Return

( 1 )

Overview

A weary war veteran grows increasingly isolated after returning from her tour of duty, waging a valiant fight to stay connected to the people she loves in the town where she grew up in this earnest drama starring Linda Cardellini and Michael Shannon. Kelli (Cardellini) has just returned home from serving her country, and all she wants is to experience life the way it was before the war. But as her friends seek solace in the minutia of small town life and her children vie for her undivided attention, a chasm ...
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Overview

A weary war veteran grows increasingly isolated after returning from her tour of duty, waging a valiant fight to stay connected to the people she loves in the town where she grew up in this earnest drama starring Linda Cardellini and Michael Shannon. Kelli (Cardellini) has just returned home from serving her country, and all she wants is to experience life the way it was before the war. But as her friends seek solace in the minutia of small town life and her children vie for her undivided attention, a chasm begins to open up between Kelli and her loving husband Mike (Shannon), who can't relate to her experiences on the battlefield. Now, as Kelli becomes a stranger to the very people she grew up with, her life begins to take a series of unexpected turns that leave her struggling to forge a new path into the future.
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Special Features

Audio commentary with Liza Johnson and cinematographer Anne Etheridge; Deleted scenes
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Editorial Reviews

All Movie Guide - Jason Buchanan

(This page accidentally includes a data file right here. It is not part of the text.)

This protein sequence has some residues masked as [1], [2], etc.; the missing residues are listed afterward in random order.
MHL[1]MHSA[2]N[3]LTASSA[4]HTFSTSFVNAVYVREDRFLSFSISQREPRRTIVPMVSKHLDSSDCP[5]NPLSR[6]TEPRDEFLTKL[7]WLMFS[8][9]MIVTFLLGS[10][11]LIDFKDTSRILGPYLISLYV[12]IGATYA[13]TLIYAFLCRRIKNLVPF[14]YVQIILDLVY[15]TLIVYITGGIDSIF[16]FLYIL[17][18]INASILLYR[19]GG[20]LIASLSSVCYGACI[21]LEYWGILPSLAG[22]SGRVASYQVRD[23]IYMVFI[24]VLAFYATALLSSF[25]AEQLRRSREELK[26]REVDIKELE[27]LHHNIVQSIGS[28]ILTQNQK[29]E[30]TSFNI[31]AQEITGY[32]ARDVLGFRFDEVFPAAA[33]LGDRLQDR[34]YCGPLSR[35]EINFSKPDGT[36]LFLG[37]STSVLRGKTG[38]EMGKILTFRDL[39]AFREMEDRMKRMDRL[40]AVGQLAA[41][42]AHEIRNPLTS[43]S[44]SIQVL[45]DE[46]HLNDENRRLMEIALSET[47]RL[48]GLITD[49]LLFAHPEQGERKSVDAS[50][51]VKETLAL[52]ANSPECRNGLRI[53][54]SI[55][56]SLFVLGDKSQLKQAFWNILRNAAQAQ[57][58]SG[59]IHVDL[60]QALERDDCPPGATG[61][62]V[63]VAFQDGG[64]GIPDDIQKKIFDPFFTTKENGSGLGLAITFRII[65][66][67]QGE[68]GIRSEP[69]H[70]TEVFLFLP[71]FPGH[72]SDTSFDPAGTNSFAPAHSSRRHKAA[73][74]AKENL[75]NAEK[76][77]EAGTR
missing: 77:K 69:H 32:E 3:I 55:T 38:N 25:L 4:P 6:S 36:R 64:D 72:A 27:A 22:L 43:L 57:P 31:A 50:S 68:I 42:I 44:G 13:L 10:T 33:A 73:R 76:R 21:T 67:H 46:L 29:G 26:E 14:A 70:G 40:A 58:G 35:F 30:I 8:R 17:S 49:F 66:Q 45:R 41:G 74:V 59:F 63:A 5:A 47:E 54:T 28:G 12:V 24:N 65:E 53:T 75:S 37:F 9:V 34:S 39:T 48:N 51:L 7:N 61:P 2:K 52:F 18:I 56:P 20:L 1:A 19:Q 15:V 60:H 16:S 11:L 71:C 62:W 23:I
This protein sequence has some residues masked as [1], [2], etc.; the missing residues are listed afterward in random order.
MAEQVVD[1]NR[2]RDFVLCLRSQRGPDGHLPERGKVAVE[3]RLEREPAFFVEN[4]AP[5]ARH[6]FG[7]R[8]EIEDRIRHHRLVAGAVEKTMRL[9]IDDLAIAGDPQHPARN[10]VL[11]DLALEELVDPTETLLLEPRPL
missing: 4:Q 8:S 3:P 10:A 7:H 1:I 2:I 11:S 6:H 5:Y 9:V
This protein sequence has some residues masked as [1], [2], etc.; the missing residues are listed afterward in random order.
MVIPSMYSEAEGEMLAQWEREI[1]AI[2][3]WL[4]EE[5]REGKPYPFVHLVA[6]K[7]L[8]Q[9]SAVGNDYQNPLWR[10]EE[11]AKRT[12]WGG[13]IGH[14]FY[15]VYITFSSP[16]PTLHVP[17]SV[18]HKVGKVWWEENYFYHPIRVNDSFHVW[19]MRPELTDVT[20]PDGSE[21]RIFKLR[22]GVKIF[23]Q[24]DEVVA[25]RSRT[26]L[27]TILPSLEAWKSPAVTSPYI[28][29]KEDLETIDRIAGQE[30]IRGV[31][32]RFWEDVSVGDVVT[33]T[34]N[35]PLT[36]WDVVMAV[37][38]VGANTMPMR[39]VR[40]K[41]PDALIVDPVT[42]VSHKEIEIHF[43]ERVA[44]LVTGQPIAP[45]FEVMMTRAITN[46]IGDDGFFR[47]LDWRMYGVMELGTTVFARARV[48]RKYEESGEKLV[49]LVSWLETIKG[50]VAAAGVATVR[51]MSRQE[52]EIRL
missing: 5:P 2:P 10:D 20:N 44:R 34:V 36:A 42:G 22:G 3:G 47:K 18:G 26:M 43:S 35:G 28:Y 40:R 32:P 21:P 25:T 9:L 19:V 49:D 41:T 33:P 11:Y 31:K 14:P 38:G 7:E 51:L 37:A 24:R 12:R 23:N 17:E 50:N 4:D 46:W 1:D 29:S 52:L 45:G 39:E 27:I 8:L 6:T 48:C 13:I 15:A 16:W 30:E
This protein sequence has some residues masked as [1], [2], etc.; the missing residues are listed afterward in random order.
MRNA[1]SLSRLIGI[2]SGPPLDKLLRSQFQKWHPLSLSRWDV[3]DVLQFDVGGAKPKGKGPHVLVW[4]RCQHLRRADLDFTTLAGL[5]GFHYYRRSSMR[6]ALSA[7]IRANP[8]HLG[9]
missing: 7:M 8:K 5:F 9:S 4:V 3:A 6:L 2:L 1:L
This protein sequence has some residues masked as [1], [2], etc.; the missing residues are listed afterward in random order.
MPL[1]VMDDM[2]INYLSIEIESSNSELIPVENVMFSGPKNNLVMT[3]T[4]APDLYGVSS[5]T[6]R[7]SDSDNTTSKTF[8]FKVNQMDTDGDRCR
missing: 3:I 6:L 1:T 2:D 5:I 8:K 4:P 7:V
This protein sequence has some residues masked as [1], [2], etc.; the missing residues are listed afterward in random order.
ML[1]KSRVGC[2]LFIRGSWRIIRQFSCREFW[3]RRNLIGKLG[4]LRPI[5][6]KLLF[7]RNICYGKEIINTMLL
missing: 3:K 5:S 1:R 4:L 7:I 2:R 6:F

It's hard enough for most of us to imagine the pain of leaving our families behind to fight a war overseas, with no guarantee that we'll ever make it back home alive; now imagine the trauma of returning to the town where you grew up after fighting that war, and realizing that the friends you've known your whole life are suddenly strangers. This is the plight faced by stoic veteran Kelli, capably played with quiet desperation by film-and-television veteran Linda Cardellini, in writer/director Liza Johnson's compelling and earnest debut feature Return. But while veterans and their loved ones will surely be moved by the honesty with which the filmmaker approaches this delicate character study, murky plotting, a detached protagonist, and a poignant yet abrupt ending prevent the drama from truly resonating. Kelli Cardellini has just returned home from serving her country, and all she wants is to experience life the way it was before the war. But as her friends seek solace in the minutiae of small-town life and her children vie for her undivided attention, a chasm begins to open up between Kelli and her loving husband Mike Michael Shannon, who can't relate to her experiences on the battlefield. Now, as the comfortable life Kelli once knew becomes a distant memory, she struggles to forge a new path into an uncertain future. With the Iraq War winding down and the subject of returning veterans a hot topic of discussion, Johnson's debut feature arrives at just the right time to get us thinking seriously about how we welcome home our servicemen and women. Quiet and reflective, the film does a commendable job of conveying the difficulties these soldiers face as they attempt to reintegrate themselves into society, with Johnson's naturalistic dialogue and the movie's handheld camerawork giving it an intimate cinema verité feel. Alternating between Kelli's work life and family life early on, the screenplay opts for a restrained, low-key approach that's perfectly complimented by Cardellini's withdrawn, hollow-eyed performance. The more time we spend with the character, the more apparent it becomes that, despite knowing street names and recognizing familiar faces, Kelli is hopelessly lost in her own hometown; she's emotionally adrift and reluctant to face reality as she repeats her mantra, "a lot of people had it a lot worse," whenever pressed about her wartime experience. Kelli just wants to forget about her tour of duty, but something inside simply will not let her. The subtle approach that draws us into the story early on becomes its greatest liability later, however, when Kelli's fragile web of support begins to fall apart, sending her into a tragic tailspin that threatens life-altering repercussions. By refusing to allow Kelli any scenes of recognizable catharsis, Johnson neglects to give her film -- or the character -- an emotional core. As a result, Return hits a dramatic plateau somewhere near the mid-point and never swells to a satisfying conclusion despite some nice directorial touches a conversation between Kelli and her eldest daughter, played at a distance and with the dialogue inaudible, tells us everything we need to know without a single word and strong performances all around. Fast gaining a reputation as one of the most talented actors of his generation, Shannon portrays Kelli's husband Mike with a sense of playfulness that keeps us connected to him even after he reveals a troubling secret. And as a drug-addicted fellow veteran who defends Kelli during an intense group-therapy session, Mad Men star John Slattery offers a haunting glimpse into her future should she fail to take control of her life. Sadly, after the title takes on a new meaning late in the story, Kelli's journey and the film come to an abrupt end, effectively robbing Return of a real resolution. Though ambiguity can be a powerful tool for encouraging deeper thought and intelligent discussion when used in the right context, here it merely serves to stop the story rather than end it. Still, despite this shortcoming, Johnson makes an impressive feature debut buoyed by some genuinely memorable performances. And by displaying a talent for tackling such a difficult subject matter with confidence and control in the director's chair, she'll likely be a big talent to watch in the future.